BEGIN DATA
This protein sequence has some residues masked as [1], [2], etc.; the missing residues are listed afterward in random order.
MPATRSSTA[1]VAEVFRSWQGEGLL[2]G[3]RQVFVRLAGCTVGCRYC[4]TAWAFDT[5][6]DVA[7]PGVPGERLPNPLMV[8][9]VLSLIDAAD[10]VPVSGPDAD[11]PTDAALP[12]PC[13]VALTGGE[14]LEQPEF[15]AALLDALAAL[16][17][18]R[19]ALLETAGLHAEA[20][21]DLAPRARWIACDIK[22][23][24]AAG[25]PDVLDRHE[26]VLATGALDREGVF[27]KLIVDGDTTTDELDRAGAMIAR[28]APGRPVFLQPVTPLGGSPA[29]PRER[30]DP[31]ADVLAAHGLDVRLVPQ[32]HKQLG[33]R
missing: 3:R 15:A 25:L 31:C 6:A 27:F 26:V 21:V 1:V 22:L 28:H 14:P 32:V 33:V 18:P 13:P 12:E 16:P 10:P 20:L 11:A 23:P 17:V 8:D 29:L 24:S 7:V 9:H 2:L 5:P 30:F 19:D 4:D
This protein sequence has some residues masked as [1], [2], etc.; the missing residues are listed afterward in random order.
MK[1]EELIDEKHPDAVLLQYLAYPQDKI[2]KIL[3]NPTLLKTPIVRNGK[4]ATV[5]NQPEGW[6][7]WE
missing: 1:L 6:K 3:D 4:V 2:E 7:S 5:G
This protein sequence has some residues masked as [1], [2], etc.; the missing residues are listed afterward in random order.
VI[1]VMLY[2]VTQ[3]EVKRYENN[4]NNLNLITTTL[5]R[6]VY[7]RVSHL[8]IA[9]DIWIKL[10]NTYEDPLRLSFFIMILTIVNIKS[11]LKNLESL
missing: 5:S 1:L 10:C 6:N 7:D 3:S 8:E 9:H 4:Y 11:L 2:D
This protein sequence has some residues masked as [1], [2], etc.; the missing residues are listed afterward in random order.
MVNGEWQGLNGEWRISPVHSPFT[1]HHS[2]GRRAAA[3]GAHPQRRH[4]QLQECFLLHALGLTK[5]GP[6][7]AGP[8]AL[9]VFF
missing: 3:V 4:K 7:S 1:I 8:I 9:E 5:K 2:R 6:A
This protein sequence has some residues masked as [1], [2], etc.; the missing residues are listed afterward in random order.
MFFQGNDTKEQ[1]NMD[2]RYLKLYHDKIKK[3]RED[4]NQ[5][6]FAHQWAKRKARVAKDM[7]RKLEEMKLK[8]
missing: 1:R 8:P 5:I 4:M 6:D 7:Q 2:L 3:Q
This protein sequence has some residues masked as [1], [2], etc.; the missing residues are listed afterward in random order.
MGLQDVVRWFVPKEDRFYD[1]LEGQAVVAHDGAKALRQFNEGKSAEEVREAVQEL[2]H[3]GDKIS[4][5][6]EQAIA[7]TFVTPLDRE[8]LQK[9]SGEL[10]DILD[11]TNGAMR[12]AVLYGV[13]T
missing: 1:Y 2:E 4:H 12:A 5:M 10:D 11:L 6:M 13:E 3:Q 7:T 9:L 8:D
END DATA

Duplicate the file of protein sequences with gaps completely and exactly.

This protein sequence has some residues masked as [1], [2], etc.; the missing residues are listed afterward in random order.
MPATRSSTA[1]VAEVFRSWQGEGLL[2]G[3]RQVFVRLAGCTVGCRYC[4]TAWAFDT[5][6]DVA[7]PGVPGERLPNPLMV[8][9]VLSLIDAAD[10]VPVSGPDAD[11]PTDAALP[12]PC[13]VALTGGE[14]LEQPEF[15]AALLDALAAL[16][17][18]R[19]ALLETAGLHAEA[20][21]DLAPRARWIACDIK[22][23][24]AAG[25]PDVLDRHE[26]VLATGALDREGVF[27]KLIVDGDTTTDELDRAGAMIAR[28]APGRPVFLQPVTPLGGSPA[29]PRER[30]DP[31]ADVLAAHGLDVRLVPQ[32]HKQLG[33]R
missing: 3:R 15:A 25:L 31:C 6:A 27:F 26:V 21:V 1:V 22:L 28:H 14:P 32:V 33:V 18:P 13:P 12:E 16:P 10:P 20:L 11:A 23:P 17:V 8:D 29:L 24:S 7:V 9:H 2:L 5:P 30:F 19:D 4:D
This protein sequence has some residues masked as [1], [2], etc.; the missing residues are listed afterward in random order.
MK[1]EELIDEKHPDAVLLQYLAYPQDKI[2]KIL[3]NPTLLKTPIVRNGK[4]ATV[5]NQPEGW[6][7]WE
missing: 1:L 6:K 3:D 4:V 2:E 7:S 5:G
This protein sequence has some residues masked as [1], [2], etc.; the missing residues are listed afterward in random order.
VI[1]VMLY[2]VTQ[3]EVKRYENN[4]NNLNLITTTL[5]R[6]VY[7]RVSHL[8]IA[9]DIWIKL[10]NTYEDPLRLSFFIMILTIVNIKS[11]LKNLESL
missing: 5:S 1:L 10:C 6:N 7:D 3:S 8:E 9:H 4:Y 11:L 2:D
This protein sequence has some residues masked as [1], [2], etc.; the missing residues are listed afterward in random order.
MVNGEWQGLNGEWRISPVHSPFT[1]HHS[2]GRRAAA[3]GAHPQRRH[4]QLQECFLLHALGLTK[5]GP[6][7]AGP[8]AL[9]VFF
missing: 3:V 4:K 7:S 1:I 8:I 9:E 5:K 2:R 6:A
This protein sequence has some residues masked as [1], [2], etc.; the missing residues are listed afterward in random order.
MFFQGNDTKEQ[1]NMD[2]RYLKLYHDKIKK[3]RED[4]NQ[5][6]FAHQWAKRKARVAKDM[7]RKLEEMKLK[8]
missing: 1:R 8:P 5:I 4:M 6:D 7:Q 2:L 3:Q
This protein sequence has some residues masked as [1], [2], etc.; the missing residues are listed afterward in random order.
MGLQDVVRWFVPKEDRFYD[1]LEGQAVVAHDGAKALRQFNEGKSAEEVREAVQEL[2]H[3]GDKIS[4][5][6]EQAIA[7]TFVTPLDRE[8]LQK[9]SGEL[10]DILD[11]TNGAMR[12]AVLYGV[13]T
missing: 1:Y 2:E 4:H 12:A 5:M 10:D 11:L 6:M 13:E 3:Q 7:T 9:L 8:D